About the OHI
The OHI was founded in 2003, shortly after the release of Justice O’Conner’s reports on the Walkerton tragedy, with a goal of seeking to ensure that any expanded approach to watershed management, as was recommended, address not only safe drinking water but also the health of Ontario’s headwaters: our small streams, wetlands, and groundwater.
Early years were focused on public outreach and enhanced monitoring of small streams, while policy suggestions resulted in several board members being named to Source Water Protection Committees. As that work detracted from the OHI’s own program development, the Institute re-organized and in 2009 began to establish a more active public profile, delivering six funded projects over about 30 months that involved more than 40 partner organizations, a dozen public activities, and almost 500 people.
By 2011, the new direction was crystalized in a commitment to three main portfolios consisting of:
Research – Research forms the foundation of the OHI’s interests, and focuses on science, policy, and performance as they relate to watershed management and headwater health. OHMapping, as described below, grew out of a research initiative, and we are currently working on watershed report cards in general and on indicators of headwater health for inclusion in watershed reporting;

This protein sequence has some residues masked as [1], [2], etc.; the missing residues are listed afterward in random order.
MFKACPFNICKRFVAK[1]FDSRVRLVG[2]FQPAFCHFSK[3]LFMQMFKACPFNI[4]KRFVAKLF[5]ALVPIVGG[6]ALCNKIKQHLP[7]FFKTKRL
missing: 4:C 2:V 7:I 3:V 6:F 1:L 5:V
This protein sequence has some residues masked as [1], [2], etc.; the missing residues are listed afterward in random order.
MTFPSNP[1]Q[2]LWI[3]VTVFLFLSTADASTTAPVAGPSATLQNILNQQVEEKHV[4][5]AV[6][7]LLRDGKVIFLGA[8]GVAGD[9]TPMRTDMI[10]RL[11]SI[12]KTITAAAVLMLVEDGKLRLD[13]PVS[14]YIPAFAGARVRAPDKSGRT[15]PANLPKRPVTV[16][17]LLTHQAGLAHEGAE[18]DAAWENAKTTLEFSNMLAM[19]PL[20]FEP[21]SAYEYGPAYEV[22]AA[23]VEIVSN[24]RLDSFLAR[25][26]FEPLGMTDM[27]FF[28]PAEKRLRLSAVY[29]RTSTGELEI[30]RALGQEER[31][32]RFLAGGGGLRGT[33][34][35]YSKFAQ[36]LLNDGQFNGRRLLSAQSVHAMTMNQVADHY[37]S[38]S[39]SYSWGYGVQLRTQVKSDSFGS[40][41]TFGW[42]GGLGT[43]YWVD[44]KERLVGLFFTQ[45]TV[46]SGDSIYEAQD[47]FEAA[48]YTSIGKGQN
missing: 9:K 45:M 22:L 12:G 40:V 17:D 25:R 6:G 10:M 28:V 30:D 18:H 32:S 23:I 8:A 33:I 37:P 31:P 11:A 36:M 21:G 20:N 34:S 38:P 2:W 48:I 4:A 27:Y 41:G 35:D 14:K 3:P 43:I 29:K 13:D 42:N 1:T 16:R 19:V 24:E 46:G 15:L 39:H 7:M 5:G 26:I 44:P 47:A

Education – Sharing our perspective while learning from others on the role that headwaters play in the ecological integrity of our watersheds and their biodiversity is an important part of our mission. Two of our current projects include:
- OHMapping – which enables people to view satellite photographs that depict conditions in local watersheds, with watercourses colour-coded by stream order. We call the resulting photos “meaningfully superficial” as, although simple, they are useful tool that demonstrates human impact upon the landscape; and,
- Headwater Hikes – which provides both background information on the variety of and the ecological roles played by headwater areas in Ontario as well as a series of documents for self-guided hikes from St Catharines to Lindsay; and,
Best Practices – Best Practices is currently focused for the most part on making submissions to government agencies through the Environmental Registry and in stakeholder consultations. Once our research on indicators of headwater health is complete, we anticipate launching a project to encourage a series of best management practices for key sectors impacting headwaters areas.
The OHI also makes regular submissions to agencies, is a member of several NGO alliances, and participates in agency-stakeholder round table discussions such as on the Oak Ridges Moraine and SO-SMART, the Southern Ontario Stream Monitoring and Research Team.
Overall, our efforts since 2011 have positioned the Institute as the leading not-for profit organization in Ontario working in the areas of both headwater protection and Ontario’s framework approach to watershed management.
As of October, 2014, the Board of the OHI consists of: President – Andrew McCammon; Secretary – Janet Klees; Treasurer – George Clegg; Directors at large – Rebecca Ma and Nancy Penny.